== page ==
In politics, authority generally refers to the ability to make laws, independent of the power to enforce them, or the ability to permit something. People obey authority out of respect, while they obey power out of fear. For example, "the congress has the authority to pass laws" vs "the police have the power to arrest law-breakers". Authority need not be consistent or rational, it only needs to be accepted as a source of permission or truth.
Questions as to who has what authority often lie at the heart of political debates, and answers to those questions normally stem from practical and moral considerations, from prior practices and from theories of criminal justice or of the just war.
In sociology, authority comprises a particular type of power. The dominant usage comes from functionalism and follows Weber in defining authority as power which is recognised as legitimate and justified by both the powerful and the powerless. Weber further sub-divided authority into three types:
Traditional authority which simply derives from long-established habits and social structures. The right of hereditary monarchs to rule furnishes an obvious example.
Charismatic authority. From time to time, people make extraordinary claims of heading a revolution of some kind (which is always against a well-established system of traditional or legal-rational authority). When followers take such claims seriously, this exemplifies charismatic authority: religious or political authority that does not flow from tradition or law, but instead thrives on the short-lived excitement of social change. The careers of Lenin, Martin Luther, Hitler, and Lech Walesa provide examples. Charismatic authority never lasts long (even when successful) and it inevitably gives way to either traditional or to legal-rational authority.
Legal-rational authority depends for its legitimacy on formal rules, usually written down, and often very complex. Modern societies depend on legal-rational authority.
As an example of the development of legal-rational authority, consider the history of France. In medieval times a king ruled simply because he was the king (i.e., he held traditional inherited authority), but by the 17th century it became necessary to invent a doctrine claiming that Louis XIV ruled by "divine right": in other words, to justify Louis' authority by a rational claim to his appointment by a legitimate superior (God). This served for another century, but was threatened by the rival claim made to legal-rational authority by the various legislative bodies of the early years of the French Revolution, and then eclipsed by the charismatic authority held by Robespierre and his cohort during the Reign of Terror, then the legal-rational authority of the Directory, and the mixed legal-rational and charismatic authority of the Consulate and First Republic (the charisma in this last case being that of Napoleon Bonaparte).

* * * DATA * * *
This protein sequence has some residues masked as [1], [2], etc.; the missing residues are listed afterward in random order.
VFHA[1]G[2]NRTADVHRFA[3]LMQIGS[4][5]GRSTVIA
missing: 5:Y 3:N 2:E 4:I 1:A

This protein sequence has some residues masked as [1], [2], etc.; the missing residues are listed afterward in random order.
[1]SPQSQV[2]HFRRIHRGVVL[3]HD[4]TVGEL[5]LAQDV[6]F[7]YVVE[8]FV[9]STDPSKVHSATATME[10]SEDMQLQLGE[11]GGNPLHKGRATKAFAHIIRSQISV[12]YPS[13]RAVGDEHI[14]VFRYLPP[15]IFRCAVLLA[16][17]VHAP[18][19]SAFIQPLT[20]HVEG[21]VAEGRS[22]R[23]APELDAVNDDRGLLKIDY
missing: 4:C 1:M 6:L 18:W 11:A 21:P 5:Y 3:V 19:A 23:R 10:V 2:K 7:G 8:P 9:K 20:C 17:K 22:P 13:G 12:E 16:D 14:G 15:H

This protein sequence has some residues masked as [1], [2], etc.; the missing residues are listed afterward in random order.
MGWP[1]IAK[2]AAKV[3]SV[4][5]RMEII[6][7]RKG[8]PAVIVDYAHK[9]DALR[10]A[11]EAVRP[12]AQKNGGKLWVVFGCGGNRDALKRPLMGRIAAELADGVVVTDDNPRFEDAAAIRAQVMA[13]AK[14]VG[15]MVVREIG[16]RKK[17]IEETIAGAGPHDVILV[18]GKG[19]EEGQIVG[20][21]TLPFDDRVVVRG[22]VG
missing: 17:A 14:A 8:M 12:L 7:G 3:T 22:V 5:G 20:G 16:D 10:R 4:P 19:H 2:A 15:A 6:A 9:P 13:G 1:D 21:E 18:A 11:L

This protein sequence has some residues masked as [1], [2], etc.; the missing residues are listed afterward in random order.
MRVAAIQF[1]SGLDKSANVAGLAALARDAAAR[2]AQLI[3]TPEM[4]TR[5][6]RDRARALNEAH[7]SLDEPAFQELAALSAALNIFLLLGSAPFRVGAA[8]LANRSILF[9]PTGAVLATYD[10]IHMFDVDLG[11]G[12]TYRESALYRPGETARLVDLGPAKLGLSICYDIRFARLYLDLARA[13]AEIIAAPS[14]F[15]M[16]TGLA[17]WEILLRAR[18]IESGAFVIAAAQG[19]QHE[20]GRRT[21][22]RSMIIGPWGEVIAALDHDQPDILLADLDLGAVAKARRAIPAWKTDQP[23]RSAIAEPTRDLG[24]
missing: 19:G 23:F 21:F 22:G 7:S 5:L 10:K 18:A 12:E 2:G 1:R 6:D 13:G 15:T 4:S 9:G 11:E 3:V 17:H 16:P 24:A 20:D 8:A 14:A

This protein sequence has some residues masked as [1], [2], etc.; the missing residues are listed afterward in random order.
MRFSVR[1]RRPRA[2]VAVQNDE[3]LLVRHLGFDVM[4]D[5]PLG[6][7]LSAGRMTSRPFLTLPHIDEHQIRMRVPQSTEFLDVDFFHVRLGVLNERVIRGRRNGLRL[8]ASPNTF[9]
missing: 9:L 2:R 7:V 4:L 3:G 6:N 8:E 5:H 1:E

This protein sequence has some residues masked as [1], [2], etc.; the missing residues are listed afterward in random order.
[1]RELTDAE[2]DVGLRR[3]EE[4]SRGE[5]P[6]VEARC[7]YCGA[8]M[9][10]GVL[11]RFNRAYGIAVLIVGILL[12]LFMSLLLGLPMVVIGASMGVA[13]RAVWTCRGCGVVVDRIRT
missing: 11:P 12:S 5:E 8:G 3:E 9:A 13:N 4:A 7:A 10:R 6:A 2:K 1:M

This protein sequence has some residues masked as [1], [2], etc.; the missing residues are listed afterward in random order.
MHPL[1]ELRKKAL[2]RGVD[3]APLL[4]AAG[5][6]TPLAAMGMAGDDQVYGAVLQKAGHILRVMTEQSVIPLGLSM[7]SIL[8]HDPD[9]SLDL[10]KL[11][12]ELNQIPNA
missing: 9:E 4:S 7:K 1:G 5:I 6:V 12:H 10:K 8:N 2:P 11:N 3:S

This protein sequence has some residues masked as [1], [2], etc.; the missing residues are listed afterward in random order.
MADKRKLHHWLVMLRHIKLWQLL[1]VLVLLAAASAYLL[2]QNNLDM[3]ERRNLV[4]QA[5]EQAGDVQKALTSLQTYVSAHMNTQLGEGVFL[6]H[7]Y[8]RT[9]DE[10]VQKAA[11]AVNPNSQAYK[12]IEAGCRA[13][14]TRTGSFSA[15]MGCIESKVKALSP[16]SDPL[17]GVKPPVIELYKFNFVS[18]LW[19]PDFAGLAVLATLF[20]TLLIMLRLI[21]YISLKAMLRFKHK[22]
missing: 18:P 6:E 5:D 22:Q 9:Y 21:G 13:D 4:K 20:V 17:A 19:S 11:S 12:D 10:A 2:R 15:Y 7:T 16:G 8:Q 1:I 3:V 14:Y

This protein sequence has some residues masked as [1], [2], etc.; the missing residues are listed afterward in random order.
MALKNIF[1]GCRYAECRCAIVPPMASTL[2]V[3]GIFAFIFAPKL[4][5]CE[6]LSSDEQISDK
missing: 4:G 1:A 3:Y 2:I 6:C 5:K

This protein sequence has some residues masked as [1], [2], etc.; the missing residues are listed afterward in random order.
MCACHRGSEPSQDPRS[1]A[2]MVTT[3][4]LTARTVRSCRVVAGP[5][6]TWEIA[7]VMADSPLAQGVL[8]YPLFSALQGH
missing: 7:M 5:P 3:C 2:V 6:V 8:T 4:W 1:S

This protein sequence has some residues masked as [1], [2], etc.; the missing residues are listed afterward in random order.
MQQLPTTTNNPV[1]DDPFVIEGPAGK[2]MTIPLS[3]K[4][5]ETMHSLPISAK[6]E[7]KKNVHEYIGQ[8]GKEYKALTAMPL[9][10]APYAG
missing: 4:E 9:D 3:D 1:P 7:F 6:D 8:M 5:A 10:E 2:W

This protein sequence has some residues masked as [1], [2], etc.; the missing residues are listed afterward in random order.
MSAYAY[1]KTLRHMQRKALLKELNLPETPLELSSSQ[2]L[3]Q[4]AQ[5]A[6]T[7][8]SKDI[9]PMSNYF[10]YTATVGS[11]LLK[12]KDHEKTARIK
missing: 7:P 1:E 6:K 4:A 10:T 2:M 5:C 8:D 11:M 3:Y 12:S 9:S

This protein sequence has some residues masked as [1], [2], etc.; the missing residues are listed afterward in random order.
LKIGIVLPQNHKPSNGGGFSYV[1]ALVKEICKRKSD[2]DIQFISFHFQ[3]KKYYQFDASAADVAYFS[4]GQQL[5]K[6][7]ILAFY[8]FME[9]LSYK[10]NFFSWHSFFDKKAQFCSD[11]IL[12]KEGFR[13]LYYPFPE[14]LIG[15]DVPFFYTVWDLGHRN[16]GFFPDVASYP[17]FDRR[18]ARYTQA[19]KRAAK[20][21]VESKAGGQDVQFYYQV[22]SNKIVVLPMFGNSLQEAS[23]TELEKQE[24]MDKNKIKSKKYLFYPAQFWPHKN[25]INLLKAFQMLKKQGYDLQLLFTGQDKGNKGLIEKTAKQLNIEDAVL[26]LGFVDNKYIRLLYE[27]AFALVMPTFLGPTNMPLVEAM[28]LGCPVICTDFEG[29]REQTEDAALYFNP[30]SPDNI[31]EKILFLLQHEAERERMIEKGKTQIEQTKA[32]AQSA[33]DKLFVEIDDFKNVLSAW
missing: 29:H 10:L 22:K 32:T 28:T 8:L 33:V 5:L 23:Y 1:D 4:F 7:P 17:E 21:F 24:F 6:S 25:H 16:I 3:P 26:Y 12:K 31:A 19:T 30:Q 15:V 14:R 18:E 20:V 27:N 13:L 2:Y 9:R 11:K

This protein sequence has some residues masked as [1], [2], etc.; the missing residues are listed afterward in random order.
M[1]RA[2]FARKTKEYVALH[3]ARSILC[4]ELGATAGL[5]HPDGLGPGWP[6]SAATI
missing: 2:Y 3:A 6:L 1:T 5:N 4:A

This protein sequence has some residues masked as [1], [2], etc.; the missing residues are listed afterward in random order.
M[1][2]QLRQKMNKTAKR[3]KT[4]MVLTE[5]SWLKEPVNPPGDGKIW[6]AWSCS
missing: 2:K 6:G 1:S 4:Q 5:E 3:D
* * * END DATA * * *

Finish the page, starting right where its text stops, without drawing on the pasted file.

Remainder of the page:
The Restoration (1814) marked a return to traditional authority, but now with elements of the legal-rational as well, at least until the ascent of Charles IX; his attempt to restore a more absolute monarchy brought on the July Revolution, which formally restored this balance of legal-rational and traditional in the form of a constitutional monarchy. The Revolution of 1848 passed rapidly into a legal-rational mode, falling ultimately to the Second Empire, which saw a blend of all three modes: the government Napoleon III retained a constitution of sorts and, in his person, he combined the Napoleonic charismatic claims with what was now a certain element of tradition, a Bonapartist dynasty to rival the Bourbons.
The complex pattern can be continued practically down to the present day, with a steadily diminishing role for traditional authority, except insofar as republicanism itself has become a tradition. In the Twentieth Century, France had at least two charismatic leaders, Philippe Pétain and Charles de Gaulle. The constitution of the Fifth Republic overtly a legal-rational system, was tailored specifically for the purpose of creating a presidency powerful enough that the charismatic leader de Gaulle would consent to accept it.
Within conflict theory, "authority" is used both in the same sense as Weber's functionalist definition above, and in a rather different sense which is based on the observation that power is almost never endorsed in a moral sense by those who do not have it, and therefore defines "authority" as power which is so institutionalised that it is largely unquestioned.
Obedience to authority seems thoroughly ingrained in most of the population: the Milgram experiment showed that over 60% of a sample of Americans demonstrated willingness to torture another person to death when given orders from an appropriate authority figure. This experiment produced similar results when replicated in several other cultures. A similar effect was found in the Stanford prison experiment.
An authority can also be a government agency set up with a particular competence and is able to deal with all matters within its charter; such as the Tennessee Valley Authority and a Port Authority. They are usually created by special legislation and are run by a board of directors. They are also, usually, required to be self-suppoting through property taxes or fees for services. See Special-purpose district.